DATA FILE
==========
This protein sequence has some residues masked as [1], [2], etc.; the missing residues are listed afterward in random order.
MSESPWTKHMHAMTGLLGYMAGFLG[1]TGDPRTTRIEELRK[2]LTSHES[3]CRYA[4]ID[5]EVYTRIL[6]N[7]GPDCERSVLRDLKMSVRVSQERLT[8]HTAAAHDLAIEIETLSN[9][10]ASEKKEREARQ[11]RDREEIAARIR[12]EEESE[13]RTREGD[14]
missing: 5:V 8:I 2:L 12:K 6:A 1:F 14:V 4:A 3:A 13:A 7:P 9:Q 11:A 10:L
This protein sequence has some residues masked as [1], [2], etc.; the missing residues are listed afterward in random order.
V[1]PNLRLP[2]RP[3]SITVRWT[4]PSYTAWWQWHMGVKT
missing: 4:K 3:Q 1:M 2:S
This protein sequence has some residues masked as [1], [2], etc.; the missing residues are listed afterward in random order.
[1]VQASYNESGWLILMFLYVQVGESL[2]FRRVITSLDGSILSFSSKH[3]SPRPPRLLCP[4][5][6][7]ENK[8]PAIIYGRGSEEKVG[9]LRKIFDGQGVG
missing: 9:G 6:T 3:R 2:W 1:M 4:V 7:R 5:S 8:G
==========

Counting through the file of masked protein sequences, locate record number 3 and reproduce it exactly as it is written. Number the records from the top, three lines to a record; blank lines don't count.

This protein sequence has some residues masked as [1], [2], etc.; the missing residues are listed afterward in random order.
[1]VQASYNESGWLILMFLYVQVGESL[2]FRRVITSLDGSILSFSSKH[3]SPRPPRLLCP[4][5][6][7]ENK[8]PAIIYGRGSEEKVG[9]LRKIFDGQGVG
missing: 9:G 6:T 3:R 2:W 1:M 4:V 7:R 5:S 8:G